Aulani, a Disney Resort and Spa: dining guide for families

During any resort family vacation, dining is a huge factor…both on the budget and in terms of enjoyment. While at Aulani, a Disney Resort and Spa, I made it a point to try every dining option at least once in order to get the skinny (oh, don’t I wish!) on taste, value, and ambiance, both for kids and adults. Because Aulani is not an all-inclusive resort, families will be making choices during their Hawaiian vacation. Here’s what you need to know to make the best dining decisions for your family:

Makahiki Buffet

Dining options on the Aulani property can be classified into three categories: fine dining, buffet dining, and quick service dining. Unfortunately, a Disney dining plan is not yet available at Aulani, though for the convenience of families (if not for possible savings), it is my hope that one is offered soon.

The fine dining option is AMA’AMA, located idyllically lagoonside, where families will enjoy their meal alfresco in the open air dining room or out on the patio. The selections are delicious, but pricy at $31-market price per entree for adult meals, $13 for children’s meals (see ‘ways to save’ below). Also included (by me) in the fine dining category is room service dining, also spendy, but oh-so relaxing and convenient after a full day’s activities. Families can ask their server to set up their meal on their private patio or balcony, or inside the room, where kids can fall asleep into their plates in private.


Buffet dining at Aulani includes the Makahiki Buffet, located beside the Olelo Room bar and opening up onto the Waikolohe Valley. Prices are $27 for adults and $14 for kids at breakfast, and $43 for adults, $21 for kids at dinner for an all-you-can-eat dinner meal. If you have kids who’d like some extra time with the characters, this is the place to be on Wednesday or Saturday mornings, when the breakfast buffet upgrades to a character breakfast. In addition to one-on-one character time, kids participate in parades with Mickey, Minnie, friends and Aunty herself, hear stories, and sing songs. The buffet is varied and includes special attention to international flavors and dietary needs (think Boma in Hawaii), and is certainly worth the breakfast price. Tip: If you don’t want a full buffet, but are not eating in your room, a continental breakfast is served daily at the Olelo Room.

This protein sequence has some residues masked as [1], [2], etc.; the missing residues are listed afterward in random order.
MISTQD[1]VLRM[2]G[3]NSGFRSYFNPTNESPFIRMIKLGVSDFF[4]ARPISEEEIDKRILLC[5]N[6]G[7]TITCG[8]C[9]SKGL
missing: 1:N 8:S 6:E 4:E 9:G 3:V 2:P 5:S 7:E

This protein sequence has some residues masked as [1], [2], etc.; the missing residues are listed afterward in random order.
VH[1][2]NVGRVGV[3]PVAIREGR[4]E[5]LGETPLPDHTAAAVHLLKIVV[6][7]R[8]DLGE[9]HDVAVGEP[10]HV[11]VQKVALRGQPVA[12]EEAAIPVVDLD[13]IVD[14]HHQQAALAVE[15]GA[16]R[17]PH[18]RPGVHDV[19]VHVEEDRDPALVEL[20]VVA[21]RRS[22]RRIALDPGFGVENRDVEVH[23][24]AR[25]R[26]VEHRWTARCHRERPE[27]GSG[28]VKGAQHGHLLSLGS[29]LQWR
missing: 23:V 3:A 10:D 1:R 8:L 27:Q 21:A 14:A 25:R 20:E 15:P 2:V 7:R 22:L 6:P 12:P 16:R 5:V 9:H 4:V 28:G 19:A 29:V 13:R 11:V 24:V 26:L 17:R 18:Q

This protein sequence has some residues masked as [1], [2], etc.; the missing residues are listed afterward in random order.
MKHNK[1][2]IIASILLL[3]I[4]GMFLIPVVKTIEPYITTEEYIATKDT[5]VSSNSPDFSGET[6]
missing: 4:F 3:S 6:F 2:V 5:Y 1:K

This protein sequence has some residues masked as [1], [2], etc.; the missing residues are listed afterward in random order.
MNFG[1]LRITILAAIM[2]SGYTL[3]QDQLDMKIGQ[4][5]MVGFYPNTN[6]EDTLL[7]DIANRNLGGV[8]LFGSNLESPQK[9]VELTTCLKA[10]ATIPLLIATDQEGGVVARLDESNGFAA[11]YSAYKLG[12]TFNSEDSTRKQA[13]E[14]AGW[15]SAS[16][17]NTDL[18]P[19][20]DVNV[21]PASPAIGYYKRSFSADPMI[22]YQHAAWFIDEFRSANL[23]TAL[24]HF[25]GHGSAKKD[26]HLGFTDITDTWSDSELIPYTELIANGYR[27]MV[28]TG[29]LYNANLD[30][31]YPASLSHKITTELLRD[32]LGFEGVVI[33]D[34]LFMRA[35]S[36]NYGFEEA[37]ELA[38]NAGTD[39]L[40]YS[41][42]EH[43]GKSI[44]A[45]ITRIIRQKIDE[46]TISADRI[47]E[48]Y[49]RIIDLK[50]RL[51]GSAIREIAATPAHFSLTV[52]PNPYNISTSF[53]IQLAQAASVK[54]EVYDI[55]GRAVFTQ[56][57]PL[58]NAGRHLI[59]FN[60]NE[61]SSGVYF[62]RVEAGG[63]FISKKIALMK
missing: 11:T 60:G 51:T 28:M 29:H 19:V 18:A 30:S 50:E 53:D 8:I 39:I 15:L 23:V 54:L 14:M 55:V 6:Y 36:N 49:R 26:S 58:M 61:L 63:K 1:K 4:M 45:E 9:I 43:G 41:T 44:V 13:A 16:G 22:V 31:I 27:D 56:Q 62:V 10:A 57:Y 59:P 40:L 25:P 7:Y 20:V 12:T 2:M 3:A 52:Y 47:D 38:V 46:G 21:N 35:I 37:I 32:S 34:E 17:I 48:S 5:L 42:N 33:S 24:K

Quick service dining at Aulani includes One Paddle, Two Paddle and the Lava Shack, as well as a limited menu at the beach side Off the Hook lounge. The meals offered at both One Paddle, Two Paddle and Off the Hook overlap, with a few exceptions (for instance, the fish tacos are available from both locations, but the veggie wrap is only available at Off the Hook). I appreciated the vegetarian quick service options, and the comfortable poolside seating serving both restaurants, where we could watch guests braving the Volcanic Vertical tunnel slide for entertainment while we ate. The fun (and yummy) Papalua Shaved Ice stand makes for a great afternoon snack option, with generous servings priced at $3.75.And easily forgotten, Rip Curl is tucked away in Painted SKy (the teen-space), offering a frozen yorgurt station open to all. (It was by far my favorite, due to the pineapple soft serve. Anyone who’s had a Dole Float knows what I’m talking about!)